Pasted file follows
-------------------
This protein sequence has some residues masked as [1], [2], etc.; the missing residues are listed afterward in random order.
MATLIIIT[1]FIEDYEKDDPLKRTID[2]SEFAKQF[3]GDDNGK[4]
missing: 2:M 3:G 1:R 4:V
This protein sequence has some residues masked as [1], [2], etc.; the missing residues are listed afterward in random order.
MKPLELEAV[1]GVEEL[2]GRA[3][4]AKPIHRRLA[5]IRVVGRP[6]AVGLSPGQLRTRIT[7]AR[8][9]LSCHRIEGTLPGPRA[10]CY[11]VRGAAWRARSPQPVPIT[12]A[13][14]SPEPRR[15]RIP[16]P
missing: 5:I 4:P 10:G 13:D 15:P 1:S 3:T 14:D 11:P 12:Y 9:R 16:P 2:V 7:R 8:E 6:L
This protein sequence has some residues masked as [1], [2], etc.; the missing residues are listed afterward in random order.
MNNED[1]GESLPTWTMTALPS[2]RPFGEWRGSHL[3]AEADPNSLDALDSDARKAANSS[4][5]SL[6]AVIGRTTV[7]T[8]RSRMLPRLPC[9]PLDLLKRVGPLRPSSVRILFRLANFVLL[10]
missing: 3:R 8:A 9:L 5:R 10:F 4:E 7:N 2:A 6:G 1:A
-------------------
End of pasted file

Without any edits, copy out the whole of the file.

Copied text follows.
This protein sequence has some residues masked as [1], [2], etc.; the missing residues are listed afterward in random order.
MATLIIIT[1]FIEDYEKDDPLKRTID[2]SEFAKQF[3]GDDNGK[4]
missing: 2:M 3:G 1:R 4:V
This protein sequence has some residues masked as [1], [2], etc.; the missing residues are listed afterward in random order.
MKPLELEAV[1]GVEEL[2]GRA[3][4]AKPIHRRLA[5]IRVVGRP[6]AVGLSPGQLRTRIT[7]AR[8][9]LSCHRIEGTLPGPRA[10]CY[11]VRGAAWRARSPQPVPIT[12]A[13][14]SPEPRR[15]RIP[16]P
missing: 5:I 4:P 10:G 13:D 15:P 1:S 3:T 14:D 11:P 12:Y 9:R 16:P 2:V 7:R 8:E 6:L
This protein sequence has some residues masked as [1], [2], etc.; the missing residues are listed afterward in random order.
MNNED[1]GESLPTWTMTALPS[2]RPFGEWRGSHL[3]AEADPNSLDALDSDARKAANSS[4][5]SL[6]AVIGRTTV[7]T[8]RSRMLPRLPC[9]PLDLLKRVGPLRPSSVRILFRLANFVLL[10]
missing: 3:R 8:A 9:L 5:R 10:F 4:E 7:N 2:A 6:G 1:A